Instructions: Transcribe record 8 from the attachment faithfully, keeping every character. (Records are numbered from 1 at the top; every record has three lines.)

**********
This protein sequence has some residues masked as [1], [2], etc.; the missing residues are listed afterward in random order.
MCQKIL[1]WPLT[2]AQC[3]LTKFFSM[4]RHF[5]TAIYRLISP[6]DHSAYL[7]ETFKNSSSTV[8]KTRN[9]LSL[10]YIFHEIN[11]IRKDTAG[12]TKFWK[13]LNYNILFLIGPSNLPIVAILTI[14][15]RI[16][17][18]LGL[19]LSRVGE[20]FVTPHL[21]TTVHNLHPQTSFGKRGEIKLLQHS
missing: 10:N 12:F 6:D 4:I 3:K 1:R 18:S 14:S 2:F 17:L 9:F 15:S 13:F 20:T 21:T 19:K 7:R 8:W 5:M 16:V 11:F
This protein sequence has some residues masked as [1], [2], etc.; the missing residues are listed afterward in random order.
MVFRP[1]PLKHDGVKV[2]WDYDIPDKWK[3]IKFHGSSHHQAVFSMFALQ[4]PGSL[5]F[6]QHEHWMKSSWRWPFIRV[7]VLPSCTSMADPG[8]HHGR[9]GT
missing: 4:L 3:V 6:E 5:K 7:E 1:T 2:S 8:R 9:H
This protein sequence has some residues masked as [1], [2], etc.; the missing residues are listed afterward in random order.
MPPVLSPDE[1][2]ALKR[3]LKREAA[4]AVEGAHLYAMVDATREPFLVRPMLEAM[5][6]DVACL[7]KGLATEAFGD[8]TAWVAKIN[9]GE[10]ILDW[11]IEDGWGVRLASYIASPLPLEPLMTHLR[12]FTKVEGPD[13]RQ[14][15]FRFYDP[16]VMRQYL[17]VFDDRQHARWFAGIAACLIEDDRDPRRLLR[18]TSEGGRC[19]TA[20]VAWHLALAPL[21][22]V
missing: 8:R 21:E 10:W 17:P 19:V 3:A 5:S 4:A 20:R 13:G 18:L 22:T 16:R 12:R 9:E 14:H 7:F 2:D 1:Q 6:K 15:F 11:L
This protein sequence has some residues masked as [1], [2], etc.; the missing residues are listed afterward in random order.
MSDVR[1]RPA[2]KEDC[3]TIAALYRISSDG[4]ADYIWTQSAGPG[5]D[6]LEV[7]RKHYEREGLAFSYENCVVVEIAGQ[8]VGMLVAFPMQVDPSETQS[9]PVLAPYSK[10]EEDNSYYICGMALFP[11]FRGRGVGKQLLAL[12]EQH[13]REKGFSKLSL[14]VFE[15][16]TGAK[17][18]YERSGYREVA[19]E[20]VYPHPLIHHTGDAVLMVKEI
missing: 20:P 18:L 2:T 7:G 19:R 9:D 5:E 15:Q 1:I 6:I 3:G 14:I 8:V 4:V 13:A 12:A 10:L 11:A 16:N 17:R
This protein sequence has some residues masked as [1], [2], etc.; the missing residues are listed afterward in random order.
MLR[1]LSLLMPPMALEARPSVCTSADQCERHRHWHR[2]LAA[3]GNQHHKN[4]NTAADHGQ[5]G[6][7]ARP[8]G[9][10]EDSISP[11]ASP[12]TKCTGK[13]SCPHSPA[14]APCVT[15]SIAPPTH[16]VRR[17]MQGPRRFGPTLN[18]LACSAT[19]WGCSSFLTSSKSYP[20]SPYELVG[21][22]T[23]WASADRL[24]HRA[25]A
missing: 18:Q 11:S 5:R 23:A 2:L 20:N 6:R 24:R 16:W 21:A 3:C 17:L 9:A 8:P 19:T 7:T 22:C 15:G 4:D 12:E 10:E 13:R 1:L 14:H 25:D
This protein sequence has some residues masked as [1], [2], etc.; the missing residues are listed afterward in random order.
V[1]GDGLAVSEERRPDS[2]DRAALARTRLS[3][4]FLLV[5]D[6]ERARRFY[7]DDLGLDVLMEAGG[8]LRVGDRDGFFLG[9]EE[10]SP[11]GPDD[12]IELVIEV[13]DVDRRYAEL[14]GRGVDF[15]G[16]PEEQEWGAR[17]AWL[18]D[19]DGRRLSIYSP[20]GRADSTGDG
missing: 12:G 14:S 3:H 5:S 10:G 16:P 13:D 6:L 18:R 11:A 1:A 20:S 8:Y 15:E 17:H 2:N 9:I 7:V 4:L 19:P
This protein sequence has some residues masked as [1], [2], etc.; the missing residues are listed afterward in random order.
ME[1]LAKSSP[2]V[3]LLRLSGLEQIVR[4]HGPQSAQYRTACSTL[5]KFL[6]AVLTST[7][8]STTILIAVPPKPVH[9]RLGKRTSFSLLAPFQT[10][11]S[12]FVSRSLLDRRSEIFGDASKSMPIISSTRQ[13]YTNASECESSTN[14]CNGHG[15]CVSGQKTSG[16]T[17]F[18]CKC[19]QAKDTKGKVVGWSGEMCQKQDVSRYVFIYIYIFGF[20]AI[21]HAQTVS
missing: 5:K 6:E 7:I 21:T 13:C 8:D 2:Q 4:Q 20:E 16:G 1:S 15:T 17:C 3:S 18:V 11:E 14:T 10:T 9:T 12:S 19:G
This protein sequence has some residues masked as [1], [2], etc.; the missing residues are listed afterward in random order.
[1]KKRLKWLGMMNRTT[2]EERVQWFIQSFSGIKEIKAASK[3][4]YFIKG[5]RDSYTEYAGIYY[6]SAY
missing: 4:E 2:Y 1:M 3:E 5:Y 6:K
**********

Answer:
This protein sequence has some residues masked as [1], [2], etc.; the missing residues are listed afterward in random order.
[1]KKRLKWLGMMNRTT[2]EERVQWFIQSFSGIKEIKAASK[3][4]YFIKG[5]RDSYTEYAGIYY[6]SAY
missing: 4:E 2:Y 1:M 3:E 5:Y 6:K